The EuroStoxx 50 index is now at the lowest level it’s been since 2012. It’s below the highs seen in 2009. Of course, it’s possible that we’re going to enter another major recession/depression and it continues on down to new lows. Possible, but frankly not very likely, as there is precious little evidence of slowdown, never mind recession in Europe. Sure, the US and Chinese data have been driving things, and there is no doubt that there has been some evidence of slowdown in those economies But even there, growth is positive, and we have seen plenty of uneven growth patches in the US in the quite recent past to make me doubt that the slowdown will last very long. After all, part of the cause of the slowdown is commodity -particularly oil – related, and there are positive effects from lower commodity prices on consumer demand (and on the cost base of many firms) which will take time to come through but will have a growth positive impact down the line. There are clear weaknesses in the world economy in the oil dependent economies – notably Brazil and Russia – but lower oil prices, when supply driven as most agree they primarily have been – are at worst ambiguous in their implications for global growth longer term. Now, as we all know confidence is fragile and a general loss of confidence can lead to a recession even if there is no sensible cause. But consumer confidence is not generally weak by historic standards in Europe or even the US, and as long as that is the case this has to be considered a massive buying opportunity for risky assets, and European equities look the most obvious.
For those who doubt that there is real value, consider the following.
Eurozone GDP at market prices is 8% above the peak level seen in 2008, and 13% above the trough in 2009.
Bond yields are dramatically lower than in 2009. 10 year government bond yields and 10 year EUR swaps are 2.5%-3% lower than in 2009. Most peripheral bond yields are dramatically below their highs. This means that the equity risk premium is at remarkably high levels. You’re being paid about 4% on top of capital appreciation to hold European equities.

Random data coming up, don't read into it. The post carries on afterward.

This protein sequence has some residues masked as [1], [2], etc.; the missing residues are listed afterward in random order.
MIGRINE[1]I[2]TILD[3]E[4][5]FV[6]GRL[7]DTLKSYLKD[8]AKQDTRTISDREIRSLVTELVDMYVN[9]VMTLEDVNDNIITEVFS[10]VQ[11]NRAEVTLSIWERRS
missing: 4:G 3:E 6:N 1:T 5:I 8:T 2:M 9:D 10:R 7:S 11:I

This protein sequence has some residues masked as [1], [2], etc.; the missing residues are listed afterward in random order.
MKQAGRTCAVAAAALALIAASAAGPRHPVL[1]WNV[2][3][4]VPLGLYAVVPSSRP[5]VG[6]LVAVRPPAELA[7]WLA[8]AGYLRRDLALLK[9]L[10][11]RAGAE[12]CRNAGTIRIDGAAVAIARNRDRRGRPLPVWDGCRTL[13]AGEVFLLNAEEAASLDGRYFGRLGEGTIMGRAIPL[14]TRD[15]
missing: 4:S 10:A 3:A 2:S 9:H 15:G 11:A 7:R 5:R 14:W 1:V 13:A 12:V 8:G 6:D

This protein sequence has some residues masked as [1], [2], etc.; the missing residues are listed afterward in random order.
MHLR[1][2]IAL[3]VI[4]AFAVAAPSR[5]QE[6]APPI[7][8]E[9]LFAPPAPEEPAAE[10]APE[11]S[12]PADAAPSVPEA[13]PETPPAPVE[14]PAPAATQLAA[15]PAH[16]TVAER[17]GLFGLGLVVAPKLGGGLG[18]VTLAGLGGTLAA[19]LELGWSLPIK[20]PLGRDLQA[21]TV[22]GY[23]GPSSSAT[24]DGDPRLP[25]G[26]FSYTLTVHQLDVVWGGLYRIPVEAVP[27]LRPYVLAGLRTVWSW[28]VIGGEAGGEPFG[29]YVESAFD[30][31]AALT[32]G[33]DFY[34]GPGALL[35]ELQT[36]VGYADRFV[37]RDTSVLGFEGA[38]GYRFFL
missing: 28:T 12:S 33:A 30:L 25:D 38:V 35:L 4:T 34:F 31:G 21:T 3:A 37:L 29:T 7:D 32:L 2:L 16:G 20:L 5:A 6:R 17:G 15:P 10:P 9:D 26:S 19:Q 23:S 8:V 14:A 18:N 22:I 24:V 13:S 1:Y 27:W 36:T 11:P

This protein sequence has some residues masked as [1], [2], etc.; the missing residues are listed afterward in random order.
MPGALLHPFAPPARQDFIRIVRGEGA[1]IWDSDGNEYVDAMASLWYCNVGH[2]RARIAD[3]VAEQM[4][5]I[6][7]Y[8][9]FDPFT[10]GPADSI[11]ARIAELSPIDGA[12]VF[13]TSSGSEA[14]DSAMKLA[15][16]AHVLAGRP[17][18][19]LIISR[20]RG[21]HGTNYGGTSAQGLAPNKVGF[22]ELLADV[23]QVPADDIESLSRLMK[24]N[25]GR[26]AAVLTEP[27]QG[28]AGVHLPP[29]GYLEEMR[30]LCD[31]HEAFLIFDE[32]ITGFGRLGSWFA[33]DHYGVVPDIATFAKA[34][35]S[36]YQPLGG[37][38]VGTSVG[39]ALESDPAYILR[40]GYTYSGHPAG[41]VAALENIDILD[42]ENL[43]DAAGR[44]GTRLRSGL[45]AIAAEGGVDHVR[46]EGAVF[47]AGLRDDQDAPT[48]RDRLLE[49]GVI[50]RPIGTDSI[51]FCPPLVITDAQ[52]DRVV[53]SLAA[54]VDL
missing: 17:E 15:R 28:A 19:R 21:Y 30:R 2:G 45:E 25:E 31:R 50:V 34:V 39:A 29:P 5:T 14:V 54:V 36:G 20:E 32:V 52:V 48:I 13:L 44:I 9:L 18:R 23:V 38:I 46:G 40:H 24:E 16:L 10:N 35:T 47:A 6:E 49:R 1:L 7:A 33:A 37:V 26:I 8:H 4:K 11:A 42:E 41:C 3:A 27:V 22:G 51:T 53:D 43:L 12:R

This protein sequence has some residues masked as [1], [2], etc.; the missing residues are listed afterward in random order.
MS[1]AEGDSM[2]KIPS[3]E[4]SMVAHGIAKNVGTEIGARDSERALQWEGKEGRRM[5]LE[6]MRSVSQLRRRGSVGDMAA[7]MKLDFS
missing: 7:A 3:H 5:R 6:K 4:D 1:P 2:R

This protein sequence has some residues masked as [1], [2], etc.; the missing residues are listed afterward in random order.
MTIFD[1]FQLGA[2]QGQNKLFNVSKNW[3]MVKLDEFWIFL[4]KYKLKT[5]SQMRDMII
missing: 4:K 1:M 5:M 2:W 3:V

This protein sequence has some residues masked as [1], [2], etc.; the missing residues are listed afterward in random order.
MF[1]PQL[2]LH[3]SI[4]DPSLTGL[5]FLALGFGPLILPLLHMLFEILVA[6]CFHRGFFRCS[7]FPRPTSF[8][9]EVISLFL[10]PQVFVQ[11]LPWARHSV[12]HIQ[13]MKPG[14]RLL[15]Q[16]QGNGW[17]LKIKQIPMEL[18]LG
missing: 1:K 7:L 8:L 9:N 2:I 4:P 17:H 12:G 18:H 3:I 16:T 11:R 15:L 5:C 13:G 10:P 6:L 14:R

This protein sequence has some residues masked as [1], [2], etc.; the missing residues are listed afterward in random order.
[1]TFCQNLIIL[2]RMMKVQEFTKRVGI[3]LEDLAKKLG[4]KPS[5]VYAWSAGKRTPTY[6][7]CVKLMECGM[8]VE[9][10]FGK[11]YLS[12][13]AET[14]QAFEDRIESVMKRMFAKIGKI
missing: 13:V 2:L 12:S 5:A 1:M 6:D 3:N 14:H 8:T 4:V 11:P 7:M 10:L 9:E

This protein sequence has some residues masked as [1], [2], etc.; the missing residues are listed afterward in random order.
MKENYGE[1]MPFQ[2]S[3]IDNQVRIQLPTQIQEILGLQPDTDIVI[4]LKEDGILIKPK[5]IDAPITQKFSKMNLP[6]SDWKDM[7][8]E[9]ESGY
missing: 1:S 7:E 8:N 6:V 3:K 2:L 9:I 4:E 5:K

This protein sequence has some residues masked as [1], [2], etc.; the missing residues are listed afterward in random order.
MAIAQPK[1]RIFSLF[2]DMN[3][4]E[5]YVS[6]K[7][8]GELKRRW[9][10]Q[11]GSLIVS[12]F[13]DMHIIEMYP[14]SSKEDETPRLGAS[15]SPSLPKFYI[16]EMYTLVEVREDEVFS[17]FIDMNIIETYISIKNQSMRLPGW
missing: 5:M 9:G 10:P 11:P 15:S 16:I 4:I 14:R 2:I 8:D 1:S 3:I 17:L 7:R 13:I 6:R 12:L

Eurozone PMI data is showing almost no sign of slowdown. Sure, the January data was the lowest in 4 months, but 53.6 for the composite PMI is a very respectable number by recent standards, very close to the highs seen since 2011 and broadly indicative of GDP growth in the 0.4% region q/q (according to Markit).
So why are equities so weak? Well, there are some concerns about banks, though it seems extremely unlikely that exposures to commodity producers are going to bring them down given the improved capitalisation and reduced risk profiles. But mostly this is panic, flow related moves perhaps with some liquidation at the beginning of the year from some big players. But the economy would have to be a lot weaker than this to justify the weakness of the equity markets. Maybe it will be, but a lot is now in the price.
Of course, you have to be prepared to wear it for a bit if you’re going to make a value based call and buy European equities and other risky assets here. But it is the logical call at these levels.
From an FX perspective the risky currencies are obviously the ones that have the most potential to recover. But it’s not as simple as it used to be, as a lot of the traditionally risky currencies are justifiably lower because of commodity price weakness. And on a relative basis, the USD, which has been one of the most risk positive currencies in the last year, doesn’t have a huge amount going for it on the latest data. The most obvious victim of all this has been the SEK, which ha been sold off heavily because people had it as a risk positive play (though nowadays with negative short term yields it’s not at all clear at this ought to be the case), and I like the SEK here against the EUR and the USD. The EUR may start to worry about ECB action in March especially as we have hit the key retracement levels from the October-December decline in EUR/USD. GBP continues to worry about the referendum and possible Brexit. So FX in general is tricky. But the recovery in the CHF looks like a selling opportunity too.